While advantageous transportation conditions favour the development of Box Hill into a leading activity centre, its existing transit infrastructure remains inadequate for this vaunted ambition.

“The transit facilities – both bus and rail, have reached the end of their fitness-for purpose. A lot of people assume that because the building itself is still sound, that it is surprising anyone would be calling for redevelopment or substantial refurbishment of the transit interchange,” Hale said. “We have a bit of a problem in Australia with our understanding of the fitness-for-purpose aspects of infrastructure life cycle.”

Hale – who submitted a report entitled Building a Better Box Hill on the needs of the suburb’s transit facilities to Whitehorse Council just prior to Christmas, believes a major overhaul is needed if the area is slated to assume a more prominent role.

“Making a world class activity centre out of Box Hill will require a world class 21st century transit station. It should be an architectural highlight, it should work for passengers, and in doing so will sustain several decades of manageable growth and positive change,” he said.

“Box Hill really needs a new or substantially renovated transit interchange offering better transfer and access opportunities, easier people movement, better access for people of lesser mobility, and a more up-to-date ‘image’ and presence for public transport in design and architectural terms.”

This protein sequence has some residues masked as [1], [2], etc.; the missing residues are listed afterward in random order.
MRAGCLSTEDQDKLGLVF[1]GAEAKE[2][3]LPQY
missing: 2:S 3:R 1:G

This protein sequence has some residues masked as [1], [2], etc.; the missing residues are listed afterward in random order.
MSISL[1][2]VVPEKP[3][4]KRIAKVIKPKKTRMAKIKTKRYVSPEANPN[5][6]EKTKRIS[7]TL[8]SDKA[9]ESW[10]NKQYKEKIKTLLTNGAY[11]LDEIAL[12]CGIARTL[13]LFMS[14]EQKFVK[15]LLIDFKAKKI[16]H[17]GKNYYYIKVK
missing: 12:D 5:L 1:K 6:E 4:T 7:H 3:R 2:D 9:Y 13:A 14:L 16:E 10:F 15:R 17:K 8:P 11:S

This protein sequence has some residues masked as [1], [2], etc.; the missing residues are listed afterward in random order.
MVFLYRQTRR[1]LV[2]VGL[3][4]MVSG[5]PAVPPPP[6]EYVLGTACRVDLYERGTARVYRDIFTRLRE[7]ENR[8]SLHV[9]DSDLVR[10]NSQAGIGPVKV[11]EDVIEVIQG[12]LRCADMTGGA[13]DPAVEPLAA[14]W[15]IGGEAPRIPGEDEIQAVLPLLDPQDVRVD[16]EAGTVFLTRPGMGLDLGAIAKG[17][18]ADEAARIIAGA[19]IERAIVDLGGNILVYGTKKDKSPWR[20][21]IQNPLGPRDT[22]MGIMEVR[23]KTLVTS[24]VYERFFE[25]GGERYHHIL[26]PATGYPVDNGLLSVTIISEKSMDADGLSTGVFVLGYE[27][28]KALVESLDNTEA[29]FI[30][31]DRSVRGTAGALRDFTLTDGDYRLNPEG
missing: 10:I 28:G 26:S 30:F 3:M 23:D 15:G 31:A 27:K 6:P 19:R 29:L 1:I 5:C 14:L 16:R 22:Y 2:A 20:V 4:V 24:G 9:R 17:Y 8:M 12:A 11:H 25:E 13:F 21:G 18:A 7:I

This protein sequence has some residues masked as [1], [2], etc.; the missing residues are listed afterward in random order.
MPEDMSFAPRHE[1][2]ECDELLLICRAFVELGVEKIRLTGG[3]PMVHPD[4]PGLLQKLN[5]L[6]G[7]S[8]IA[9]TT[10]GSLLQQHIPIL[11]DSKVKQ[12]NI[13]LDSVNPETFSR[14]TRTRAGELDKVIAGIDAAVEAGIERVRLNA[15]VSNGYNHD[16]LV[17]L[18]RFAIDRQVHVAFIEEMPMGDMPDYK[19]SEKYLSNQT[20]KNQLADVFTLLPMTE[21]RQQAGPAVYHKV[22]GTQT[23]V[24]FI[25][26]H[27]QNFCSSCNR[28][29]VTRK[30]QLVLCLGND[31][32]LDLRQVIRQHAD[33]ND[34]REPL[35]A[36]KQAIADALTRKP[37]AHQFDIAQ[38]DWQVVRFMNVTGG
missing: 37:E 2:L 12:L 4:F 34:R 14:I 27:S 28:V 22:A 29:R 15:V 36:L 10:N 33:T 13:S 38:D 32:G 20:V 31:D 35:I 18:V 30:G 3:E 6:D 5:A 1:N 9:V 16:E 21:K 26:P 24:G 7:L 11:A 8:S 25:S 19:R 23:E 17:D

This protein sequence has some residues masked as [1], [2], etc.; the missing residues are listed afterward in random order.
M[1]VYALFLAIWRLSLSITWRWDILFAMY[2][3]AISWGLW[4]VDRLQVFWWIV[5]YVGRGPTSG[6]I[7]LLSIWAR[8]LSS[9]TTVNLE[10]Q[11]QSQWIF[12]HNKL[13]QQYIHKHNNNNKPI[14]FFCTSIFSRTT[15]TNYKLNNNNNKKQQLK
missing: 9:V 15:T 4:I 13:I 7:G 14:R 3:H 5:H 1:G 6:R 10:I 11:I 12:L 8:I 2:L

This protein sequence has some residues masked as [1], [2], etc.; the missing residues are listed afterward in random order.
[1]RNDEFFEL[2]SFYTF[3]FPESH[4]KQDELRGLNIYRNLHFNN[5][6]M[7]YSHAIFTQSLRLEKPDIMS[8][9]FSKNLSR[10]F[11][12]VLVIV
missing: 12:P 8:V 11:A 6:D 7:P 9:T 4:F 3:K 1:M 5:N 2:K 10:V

These changes will include addressing the issues of accessibility on foot or bike, as well as the creation of an urban environment that distinguishes itself from other parts of metropolitan Australia by taking its cue from Asian and European cities.

“I’d suggest there are challenges in terms of upgrading pedestrian and cycling access, and renewing the design sensibility and public realm of the surrounding precinct,” said Hale.

“I’ve suggested to council and other stakeholders that a stylish ‘European’ approach to streets and public space should be considered, while ‘Asian’ examples might be useful in terms of creating a lively night time environment for shopping and hospitality – perhaps something like the fun, excitement, safety, and easy access we find at night in various parts of Tokyo, for example.”

In spite of challenges, Hale remains optimistic about Box Hill’s prospects to become an alternate urban centre, pointing to the salutary effects of strong leadership by local government and the positive cues this has given to private business.

“Whitehorse Council are pretty advanced, progressive and professional compared to a lot of local governments around Australia. They understand the value of their key node, and are doing the right things to see it grow in a sustainable manner,” he said.

“Industry, employers and investors are mostly smart enough these days to be able to pick out the more robust councils and direct their investment where it will receive the most sensible and predictable responses.”